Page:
The following movies have been announced but have no official release date yet.
Everything Everywhere All at Once by Daniel Scheinert, Daniel Kwan
In 2016, Daniel Scheinert and Daniel Kwan (collectively known as Daniels) released Swiss Army Man, which might be best known as the movie featuring Daniel Radcliffe’s farting corpse. For their follow-up movie, they’re directing the always great Michelle Yeoh in Everything Everywhere All at Once, which is being billed as an interdimensional action movie. Bonus: It’s produced by the Russo Brothers (Avengers: Infinity War, Captain America: Civil War), who know a thing or two about crafting action films.
Jojo Rabbit by Taika Waititi
On paper, Jojo Rabbit’s storyline — about a young boy living in World War II-era Germany whose imaginary friend is Adolf Hitler — seems not only a bit heavy, but also possibly quite inappropriate and offensive. But the film is written and directed by Taika Waititi, the genius behind What We Do in the Shadows and Thor: Ragnarok. (Waititi portrays Hitler in the film and his script earned a place on the Black List, which recognizes the best unproduced scripts every year.) Jojo Rabbit could be a controversial mess or a subversively brilliant work. With Waititi’s involvement, I’m inclined to think the latter.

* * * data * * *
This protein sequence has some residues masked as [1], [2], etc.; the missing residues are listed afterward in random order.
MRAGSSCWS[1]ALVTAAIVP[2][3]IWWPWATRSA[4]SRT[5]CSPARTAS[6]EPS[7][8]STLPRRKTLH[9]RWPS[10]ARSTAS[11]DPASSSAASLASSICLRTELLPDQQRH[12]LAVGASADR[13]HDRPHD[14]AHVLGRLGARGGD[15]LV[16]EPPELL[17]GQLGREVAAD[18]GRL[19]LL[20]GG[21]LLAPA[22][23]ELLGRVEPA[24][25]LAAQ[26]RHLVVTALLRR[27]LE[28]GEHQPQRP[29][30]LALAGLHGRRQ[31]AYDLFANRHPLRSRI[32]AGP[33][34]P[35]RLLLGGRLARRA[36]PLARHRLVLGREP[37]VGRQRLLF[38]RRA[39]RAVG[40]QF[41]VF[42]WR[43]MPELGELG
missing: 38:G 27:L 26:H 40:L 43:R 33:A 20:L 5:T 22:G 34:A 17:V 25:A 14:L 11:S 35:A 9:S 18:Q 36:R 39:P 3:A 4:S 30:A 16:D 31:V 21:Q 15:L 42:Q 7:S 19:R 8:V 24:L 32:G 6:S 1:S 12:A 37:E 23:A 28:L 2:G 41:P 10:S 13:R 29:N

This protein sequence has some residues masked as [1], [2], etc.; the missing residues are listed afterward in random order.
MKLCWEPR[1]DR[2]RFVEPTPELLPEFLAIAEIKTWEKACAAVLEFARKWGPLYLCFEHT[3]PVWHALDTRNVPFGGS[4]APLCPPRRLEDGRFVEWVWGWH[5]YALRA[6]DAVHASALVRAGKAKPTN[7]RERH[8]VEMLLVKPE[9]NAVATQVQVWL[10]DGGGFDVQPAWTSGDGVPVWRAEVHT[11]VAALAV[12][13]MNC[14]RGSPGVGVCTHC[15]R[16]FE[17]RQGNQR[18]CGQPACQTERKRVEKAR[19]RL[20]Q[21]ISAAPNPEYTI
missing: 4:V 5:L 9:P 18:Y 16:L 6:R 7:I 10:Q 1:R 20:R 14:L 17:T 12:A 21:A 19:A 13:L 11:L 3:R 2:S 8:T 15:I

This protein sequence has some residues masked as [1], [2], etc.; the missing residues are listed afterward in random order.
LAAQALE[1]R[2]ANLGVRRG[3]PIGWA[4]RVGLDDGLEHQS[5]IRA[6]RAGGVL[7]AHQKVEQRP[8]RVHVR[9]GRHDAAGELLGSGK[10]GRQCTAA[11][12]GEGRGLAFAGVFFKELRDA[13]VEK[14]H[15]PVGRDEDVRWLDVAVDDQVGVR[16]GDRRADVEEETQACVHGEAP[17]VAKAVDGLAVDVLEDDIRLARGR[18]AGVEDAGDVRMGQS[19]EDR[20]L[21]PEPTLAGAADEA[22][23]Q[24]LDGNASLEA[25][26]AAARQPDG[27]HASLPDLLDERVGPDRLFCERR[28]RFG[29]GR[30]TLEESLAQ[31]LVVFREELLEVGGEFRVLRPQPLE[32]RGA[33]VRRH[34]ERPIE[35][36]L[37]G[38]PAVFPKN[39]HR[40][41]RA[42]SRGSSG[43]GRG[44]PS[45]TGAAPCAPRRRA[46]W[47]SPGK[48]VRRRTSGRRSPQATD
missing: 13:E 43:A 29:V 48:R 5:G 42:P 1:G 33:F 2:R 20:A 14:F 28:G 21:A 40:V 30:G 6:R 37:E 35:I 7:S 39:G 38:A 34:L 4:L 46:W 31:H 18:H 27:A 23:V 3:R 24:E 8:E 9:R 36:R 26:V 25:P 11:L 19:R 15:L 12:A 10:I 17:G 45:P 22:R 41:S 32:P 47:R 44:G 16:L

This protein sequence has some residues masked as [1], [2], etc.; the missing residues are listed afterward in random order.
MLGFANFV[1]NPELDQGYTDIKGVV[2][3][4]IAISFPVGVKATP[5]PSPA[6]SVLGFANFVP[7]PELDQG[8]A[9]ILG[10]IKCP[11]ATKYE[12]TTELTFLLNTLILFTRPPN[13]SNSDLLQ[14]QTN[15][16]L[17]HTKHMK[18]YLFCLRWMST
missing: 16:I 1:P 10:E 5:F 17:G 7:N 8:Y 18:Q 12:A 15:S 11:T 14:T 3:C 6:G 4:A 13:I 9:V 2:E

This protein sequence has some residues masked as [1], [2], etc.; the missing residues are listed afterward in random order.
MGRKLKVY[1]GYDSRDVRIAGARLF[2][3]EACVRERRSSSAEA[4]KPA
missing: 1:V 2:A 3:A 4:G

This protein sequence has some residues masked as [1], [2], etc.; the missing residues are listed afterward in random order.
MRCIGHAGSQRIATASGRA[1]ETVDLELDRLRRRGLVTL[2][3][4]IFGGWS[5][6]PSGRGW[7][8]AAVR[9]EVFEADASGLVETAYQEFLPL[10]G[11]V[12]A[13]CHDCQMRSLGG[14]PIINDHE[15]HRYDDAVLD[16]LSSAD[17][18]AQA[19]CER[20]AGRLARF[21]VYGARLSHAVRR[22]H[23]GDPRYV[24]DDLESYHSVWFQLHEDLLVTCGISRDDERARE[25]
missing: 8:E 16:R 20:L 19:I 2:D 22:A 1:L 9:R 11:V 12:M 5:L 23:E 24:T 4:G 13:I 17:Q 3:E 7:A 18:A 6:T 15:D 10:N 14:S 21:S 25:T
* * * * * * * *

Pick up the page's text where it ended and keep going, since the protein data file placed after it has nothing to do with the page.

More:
Parasite by Bong Joon-Ho
Bong Joon-Ho’s last film, Okja, which was released by Netflix in 2017, was a bit underwhelming. But the fact remains that Bong remains one of South Korea’s most interesting directors, thanks to films like The Host and Mother. Details are sketchy about his next film, Parasite. But it’ll be his first Korean-language film since 2009’s Mother, it stars frequent collaborator Song Kang-ho (one of South Korea’s most acclaimed actors), and it’s about a family whose members have unique characteristics (whatever that means).
Shadow by Zhang Yimou
Zhang Yimou’s Shadow, his return to martial arts filmmaking after 2006’s Curse of the Golden Flower, toured the festival circuit this year and received widespread acclaim for its stylish visuals, action choreography, and twisting plot. It’ll return to the States in 2019 for a limited run, which I hope comes somewhere near Lincoln. Because based on what I see in the trailer, Shadow deserves to be seen on the big screen.
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I've also written for Christ and Pop Culture, ScreenAnarchy, Filmwell, and Christian Research Journal. I pay the bills by creating beautiful user interfaces and websites for Firespring and Red Bicycle.